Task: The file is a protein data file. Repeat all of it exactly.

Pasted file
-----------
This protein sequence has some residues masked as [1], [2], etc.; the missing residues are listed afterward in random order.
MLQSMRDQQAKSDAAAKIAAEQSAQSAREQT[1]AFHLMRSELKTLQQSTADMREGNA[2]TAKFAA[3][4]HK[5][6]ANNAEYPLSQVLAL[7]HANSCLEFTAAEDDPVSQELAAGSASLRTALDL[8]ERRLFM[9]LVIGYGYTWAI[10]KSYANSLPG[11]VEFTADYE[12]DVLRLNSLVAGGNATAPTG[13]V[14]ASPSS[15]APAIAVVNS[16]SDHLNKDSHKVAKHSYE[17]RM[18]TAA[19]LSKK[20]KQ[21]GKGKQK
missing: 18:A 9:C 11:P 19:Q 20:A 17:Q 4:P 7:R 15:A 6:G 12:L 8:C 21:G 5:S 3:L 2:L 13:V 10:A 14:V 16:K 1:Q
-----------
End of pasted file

This protein sequence has some residues masked as [1], [2], etc.; the missing residues are listed afterward in random order.
MLQSMRDQQAKSDAAAKIAAEQSAQSAREQT[1]AFHLMRSELKTLQQSTADMREGNA[2]TAKFAA[3][4]HK[5][6]ANNAEYPLSQVLAL[7]HANSCLEFTAAEDDPVSQELAAGSASLRTALDL[8]ERRLFM[9]LVIGYGYTWAI[10]KSYANSLPG[11]VEFTADYE[12]DVLRLNSLVAGGNATAPTG[13]V[14]ASPSS[15]APAIAVVNS[16]SDHLNKDSHKVAKHSYE[17]RM[18]TAA[19]LSKK[20]KQ[21]GKGKQK
missing: 18:A 9:C 11:P 19:Q 20:A 17:Q 4:P 7:R 15:A 6:G 12:L 8:C 21:G 5:S 3:L 2:L 13:V 10:A 14:V 16:K 1:Q